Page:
Kosmos 215


Kosmos 215
Mission typeScientific
COSPAR ID1968-033A
SATCAT no.03205
Mission duration73 days
Spacecraft properties
Spacecraft typeDS-U1-A
Launch mass400 kg
Start of mission
Launch date18 April 1968, 22:29:52 GMT
RocketKosmos-2I 63SM
Launch siteKapustin Yar, Site 86/4
End of mission
Last contact6 June 1968
Decay date30 June 1968
Orbital parameters
Reference systemGeocentric
RegimeLow Earth
Perigee altitude255 km
Apogee altitude403 km
Period91.1 minutes
Epoch18 April 1968

Kosmos 215 (Russian: Космос 215 meaning Cosmos 215), also known as DS-U1-A No.1, was a Soviet satellite which was launched in 1968 as part of the Dnepropetrovsk Sputnik programme. It was a 385-kilogram (849 lb) spacecraft,[1] which was built by the Yuzhnoye Design Bureau, and was used to study radiation and conduct optical observations of the atmosphere of the Earth. It was equipped with eight telescopes,[1][2] including one for ultraviolet astronomy.[3] It was primarily used to study the Sun, although several other X-ray emissions were detected.

A Kosmos-2I 63SM carrier rocket was used to launch Kosmos 215 into low Earth orbit. The launch took place from Site 86/4 at Kapustin Yar.[4] It occurred at 22:29:52 GMT on 18 April 1968, and resulted in the successfully insertion of the satellite into orbit.[5] Upon reaching orbit, the satellite was assigned its Kosmos designation, and received the International Designator 1968-033A.[6][7] The North American Air Defense Command assigned it the catalogue number 03205.

Kosmos 215 performed ultraviolet photometry of 36 A and B stars from parallel telescopes and two UV photometers with maximum responses at 274.0 and 227.5 nanometres.[8] Its X-ray telescope was used to measure radiation between 0.05 and 0.5 nanometres.[2]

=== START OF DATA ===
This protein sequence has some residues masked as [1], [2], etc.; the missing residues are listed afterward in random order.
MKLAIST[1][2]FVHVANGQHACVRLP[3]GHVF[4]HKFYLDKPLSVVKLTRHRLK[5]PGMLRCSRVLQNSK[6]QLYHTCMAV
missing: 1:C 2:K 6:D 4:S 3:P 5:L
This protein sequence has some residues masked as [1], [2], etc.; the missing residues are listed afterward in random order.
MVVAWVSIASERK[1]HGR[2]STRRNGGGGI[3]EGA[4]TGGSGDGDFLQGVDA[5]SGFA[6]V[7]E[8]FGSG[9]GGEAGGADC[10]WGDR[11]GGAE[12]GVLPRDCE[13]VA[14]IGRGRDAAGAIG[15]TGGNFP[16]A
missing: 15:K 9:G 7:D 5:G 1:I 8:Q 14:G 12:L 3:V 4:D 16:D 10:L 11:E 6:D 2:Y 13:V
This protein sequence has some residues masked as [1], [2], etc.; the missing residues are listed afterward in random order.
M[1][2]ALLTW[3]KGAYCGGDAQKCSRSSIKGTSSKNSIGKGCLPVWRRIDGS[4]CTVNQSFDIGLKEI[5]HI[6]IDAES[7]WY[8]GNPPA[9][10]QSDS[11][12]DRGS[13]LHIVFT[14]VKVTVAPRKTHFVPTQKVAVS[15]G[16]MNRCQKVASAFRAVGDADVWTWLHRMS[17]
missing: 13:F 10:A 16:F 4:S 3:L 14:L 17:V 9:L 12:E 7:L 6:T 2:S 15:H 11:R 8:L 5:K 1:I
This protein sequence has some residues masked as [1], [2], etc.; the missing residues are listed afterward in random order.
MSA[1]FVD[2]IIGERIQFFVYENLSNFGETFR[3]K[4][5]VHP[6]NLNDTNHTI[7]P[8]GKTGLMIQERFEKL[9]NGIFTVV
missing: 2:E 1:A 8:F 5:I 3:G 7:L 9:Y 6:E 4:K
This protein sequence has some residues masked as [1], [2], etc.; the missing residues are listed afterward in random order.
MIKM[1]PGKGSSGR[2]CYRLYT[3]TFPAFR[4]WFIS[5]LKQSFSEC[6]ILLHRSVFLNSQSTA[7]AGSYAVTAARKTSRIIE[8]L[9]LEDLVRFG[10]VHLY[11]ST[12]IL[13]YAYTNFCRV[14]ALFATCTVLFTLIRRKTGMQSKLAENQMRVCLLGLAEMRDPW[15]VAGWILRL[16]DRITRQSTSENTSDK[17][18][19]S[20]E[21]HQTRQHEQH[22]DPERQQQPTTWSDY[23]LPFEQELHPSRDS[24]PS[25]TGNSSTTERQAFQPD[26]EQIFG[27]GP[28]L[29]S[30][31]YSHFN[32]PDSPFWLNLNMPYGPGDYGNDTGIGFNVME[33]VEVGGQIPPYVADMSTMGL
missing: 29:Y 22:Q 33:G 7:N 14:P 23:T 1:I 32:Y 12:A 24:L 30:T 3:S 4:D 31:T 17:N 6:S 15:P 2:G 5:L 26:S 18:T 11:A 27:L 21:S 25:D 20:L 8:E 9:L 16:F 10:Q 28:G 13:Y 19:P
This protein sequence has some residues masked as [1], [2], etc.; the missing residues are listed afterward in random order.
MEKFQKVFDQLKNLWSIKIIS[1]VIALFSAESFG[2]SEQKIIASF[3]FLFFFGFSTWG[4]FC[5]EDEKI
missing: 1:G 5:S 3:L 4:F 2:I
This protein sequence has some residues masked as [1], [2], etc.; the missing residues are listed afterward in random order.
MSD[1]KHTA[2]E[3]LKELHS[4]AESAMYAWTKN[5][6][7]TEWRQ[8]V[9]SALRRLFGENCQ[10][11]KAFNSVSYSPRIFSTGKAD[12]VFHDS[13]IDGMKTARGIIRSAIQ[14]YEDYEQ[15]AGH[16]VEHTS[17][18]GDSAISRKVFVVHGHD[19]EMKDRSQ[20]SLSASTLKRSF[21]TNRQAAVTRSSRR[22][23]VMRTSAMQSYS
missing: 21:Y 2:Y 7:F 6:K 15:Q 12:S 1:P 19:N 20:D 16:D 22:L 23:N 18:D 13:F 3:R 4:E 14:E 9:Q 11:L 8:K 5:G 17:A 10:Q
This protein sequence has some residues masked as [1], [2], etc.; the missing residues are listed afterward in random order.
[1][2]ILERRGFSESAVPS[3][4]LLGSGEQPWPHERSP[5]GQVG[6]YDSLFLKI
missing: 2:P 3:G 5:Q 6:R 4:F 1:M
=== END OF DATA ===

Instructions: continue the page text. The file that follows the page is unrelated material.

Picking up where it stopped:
Kosmos 215 was the only DS-U1-A satellite to be launched,[9] and the fourth DS-U1 across all variants. It was operated in an orbit with a perigee of 255 kilometres (158 mi), an apogee of 403 kilometres (250 mi), an inclination of 48.5°, and an orbital period of 91.1 minutes.[10] It completed operations on 6 June 1968.[11] On 30 June 1968, it decayed from orbit and reentered the atmosphere.[10]

See also


  1. ^ a b Wade, Mark. "DS-U1-A". Encyclopedia Astronautica. Archived from the original on 8 January 2010. Retrieved 16 November 2009.
  2. ^ a b "The Spokesman-Review - Jun 10, 1968".
  3. ^ "The Cosmos series".
  4. ^ McDowell, Jonathan. "Launch Log". Jonathan's Space Page. Retrieved 16 November 2009.
  5. ^ Wade, Mark. "Kosmos 2". Encyclopedia Astronautica. Archived from the original on 8 July 2012. Retrieved 16 November 2009.
  6. ^ "Cosmos 215". This article incorporates text from this source, which is in the public domain. NASA. 27 February 2020. Retrieved 20 April 2020.CS1 maint: others (link)
  7. ^ "COSMOS 215 Satellite details 1968-033A NORAD 3205".
  8. ^ Zvereva AM, Eerme KA (1976). "Results of stellar ultraviolet photometry aboard the Cosmos 215 satellite". Krymskaia Astrofizicheskaia Observatoriia, Izvestiia. 55: 200–7. Bibcode:1976IzKry..55..200Z.
  9. ^ Krebs, Gunter. "DS-U1-A". Gunter's Space Page. Retrieved 16 November 2009.
  10. ^ a b McDowell, Jonathan. "Satellite Catalog". Jonathan's Space Page. Retrieved 16 November 2009.
  11. ^ "World Civil Satellites 1957-2006". Space Security Index. Archived from the original on 18 July 2011. Retrieved 16 November 2009.